Laurence Lescourret and Andras Fulop received the Best Paper Award on Derivatives (sponsored by the IFSID, Montreal Institute of Structured Finance and Derivatives), during the annual meeting of the Northern Finance Association, for their article "Transparency Regime Initiatives and Liquidity in the CDS Market."
In the days before credit default swaps, banks were dealing with a critical risk management problem: while they were lending tens of billions of dollars to corporations, they had no means of offsetting the risk of default on these loans, and were having to keep huge amounts of capital in reserve as a result. Then, in 1994, JP Morgan came up with the idea that would help protect banks from the risk of default of corporate borrowers while freeing up that capital.
As they were initially designed, Credit Default Swaps (CDS) acted much like insurance contracts for bank agents: A CDS purchaser (the insured) would pay fees to the seller (the insurer) and in return be compensated in the event of a default. However, CDS were different from insurance policies in two critical ways:
- First, CDS purchasers didn’t need to have any financial stake in the reference entity - it was kind of like insuring your neighbor's car and getting paid if your neighbor got into an accident;
- Second, CDS were (until recently) very lightly regulated and exempt from supervision - they were a typically opaque, over-the-counter derivative market.
These distinctive features made them immediately and immensely popular with investors as an easy way to maintain a steady return with minimal risk. But in some ways, the CDS market was a victim of its own popularity: at its peak - the market reached $58 trillion in 2007 - traders were using CDS contracts to speculate on the future performance of various mortgage securities, including subprime mortgages.
The end of the housing bubble spelled disaster: AIG alone found itself on the hook for $440 billion in debt written on CDS contracts, including over $57 billion on subprime mortgages, which the otherwise profitable company to the brink of bankruptcy. And since the opacity of the CDS market made it impossible to predict the consequences an AIG default would have on the financial system, the US government then found itself in a position where it had no choice but to bail out AIG for a staggering $85 billion.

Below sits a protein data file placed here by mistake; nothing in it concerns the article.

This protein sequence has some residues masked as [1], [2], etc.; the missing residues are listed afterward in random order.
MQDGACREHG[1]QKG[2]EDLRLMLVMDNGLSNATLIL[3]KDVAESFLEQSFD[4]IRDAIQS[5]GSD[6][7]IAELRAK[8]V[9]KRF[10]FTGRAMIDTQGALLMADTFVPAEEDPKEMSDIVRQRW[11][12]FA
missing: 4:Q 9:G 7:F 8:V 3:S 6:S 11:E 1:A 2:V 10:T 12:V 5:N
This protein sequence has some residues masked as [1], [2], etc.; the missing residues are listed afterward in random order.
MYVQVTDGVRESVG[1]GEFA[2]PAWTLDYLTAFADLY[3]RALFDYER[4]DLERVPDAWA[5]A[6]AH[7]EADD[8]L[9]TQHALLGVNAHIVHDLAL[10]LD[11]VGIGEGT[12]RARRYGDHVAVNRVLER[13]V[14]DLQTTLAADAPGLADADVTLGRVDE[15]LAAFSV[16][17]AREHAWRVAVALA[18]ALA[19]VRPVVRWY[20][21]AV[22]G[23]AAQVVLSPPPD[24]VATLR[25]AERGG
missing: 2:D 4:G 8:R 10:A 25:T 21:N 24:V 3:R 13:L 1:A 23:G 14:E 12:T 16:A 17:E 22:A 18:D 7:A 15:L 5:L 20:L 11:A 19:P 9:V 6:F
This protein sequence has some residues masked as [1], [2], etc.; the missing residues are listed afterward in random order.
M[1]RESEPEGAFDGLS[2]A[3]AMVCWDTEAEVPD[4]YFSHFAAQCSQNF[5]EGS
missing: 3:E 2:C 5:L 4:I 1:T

Restoring investor confidence
The global financial crisis of 2008 shook the foundations of the financial system to the core. In the weeks following the AIG bailout and the Lehman collapse, the market faced a period of slow-down due to the lack of transparency on open CDS positions. In an attempt to improve the market’s viability and restore investors’ confidence, substantial changes in the CDS market started to be made and the end of 2008 and in 2009:
- First, on October 31, 2008, the Depository Trust & Clearing Corporation, that supports the post-trade processing of over-the-counter (OTC) derivatives contracts, unilaterally decided to make available at no cost weekly aggregated post-trade data to regulators and the public from its Trade Information Warehouse. Disseminating this data was a first step to address market concerns about post trade transparency.
- Second, in 2009, CDS trading changed considerably with the implementation of the Big Bang in the US, and the Small Bang in Europe. These included protocols and new trading conventions to enhance the standardization of CDS contracts in order to improve transparency, facilitate price comparisons across CDS contracts, and facilitate inventory management in case an unwinding of positions is necessary.